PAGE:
1. upskilling of all employees, particularly their digital skills;
  2. retraining a certain number of workers and the unemployed;
  3. activating and harmonising awareness towards studies leading to promising and/or scarce trades;
  4. increasing business productivity by taking advantage of digitalisation tools.

One way out of this restrictive framework is to monitor the evolution of IT in the context of the current labour market, rather than merely in the context of its professions; this will broaden the scope of action, particularly towards sectors other than ICT that are present in large numbers in Brussels (finance, insurance, banking, non-market, etc.).

This perspective is no longer limited to a "trade"- or sector-specific approach, going beyond this to propose a vision focused on the acquisition of digital skills for all professionals, whatever their sector. It can also be considered through the digital conversion strategy of the Brussels-Capital Region, in particular by supporting the NEXTTECH Brussels plan. an Employment-ICT Training Centre in Brussels

In 2018, the social partners - AGORIA, FGTB, CNE and CGSLB - partners of Evoliris (the ICT Professional Reference Centre in Brussels), signed a memorandum of intent to support, manage and coordinate the Employment-ICT Training Centre together with Brussels Training, VDAB and ACTIRIS., the Employment-ICT Training Centre, is therefore the result of a public/private partnership that will very soon become a bilingual non-profit organisation founded by the sectoral social partners on the one hand, and the Brussels Public Employment Service, Actiris and the public training services (Brussels Training and VDAB) on the other. consists of three pillars that define the centre's strategy: the Sectoral pillar (R&D), the Training/Skills validation pillar (VDC) and the Employment pillar.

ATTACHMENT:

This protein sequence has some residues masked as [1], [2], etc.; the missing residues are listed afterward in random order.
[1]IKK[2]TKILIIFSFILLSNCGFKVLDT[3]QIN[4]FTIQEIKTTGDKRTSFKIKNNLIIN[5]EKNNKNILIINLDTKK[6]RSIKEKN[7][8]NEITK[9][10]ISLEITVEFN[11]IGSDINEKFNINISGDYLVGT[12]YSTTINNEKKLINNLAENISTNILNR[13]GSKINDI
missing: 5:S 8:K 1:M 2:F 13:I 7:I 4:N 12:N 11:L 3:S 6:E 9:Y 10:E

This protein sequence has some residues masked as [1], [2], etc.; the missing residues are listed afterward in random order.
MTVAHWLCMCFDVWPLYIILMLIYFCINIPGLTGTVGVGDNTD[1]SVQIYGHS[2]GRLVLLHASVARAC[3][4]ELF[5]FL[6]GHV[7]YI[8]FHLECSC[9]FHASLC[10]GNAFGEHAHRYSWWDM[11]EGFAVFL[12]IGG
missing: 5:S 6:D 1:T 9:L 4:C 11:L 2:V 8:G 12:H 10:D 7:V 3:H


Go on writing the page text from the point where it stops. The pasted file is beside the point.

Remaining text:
The centre's objective is to bring together and develop employment and training resources for the information and communication technology sector, and the digital sector in general, in a single physical location in Brussels.

In concrete terms, will open in early 2020, in the "Danone" building on Rue Jules Cockx in Auderghem. The location was chosen for its visibility and ease of access and also to establish a physical link with nearby universities (ULB and VUB). The goal of this collaboration is to develop synergies and partnerships with these institutions based around the centre's various activities, particularly in the field of continuing education.

The partners' aim is to make functional, welcoming and modern, in line with new technologies and the digital world. The four floors of will house a 100-seat auditorium, some 15 equipped rooms, a digital media studio and laboratories dedicated to network technologies (CISCO) and skills validation.

In light of the significant public investments involved, contacts with private partners are increasing in order to initiate new public-private partnerships and obtain sponsorship. There are many partnership needs, in the areas of infrastructures and equipment as well as the need for innovative projects, experts, trainers, etc. In return, is the ideal place for companies to find qualified personnel (including young graduates), train their (future) employees and increase the visibility of their projects, products or services.

Proposals are welcome!


1 Digitalisation and the Belgian labour market. "Shaping the future of work", Agoria, 2018.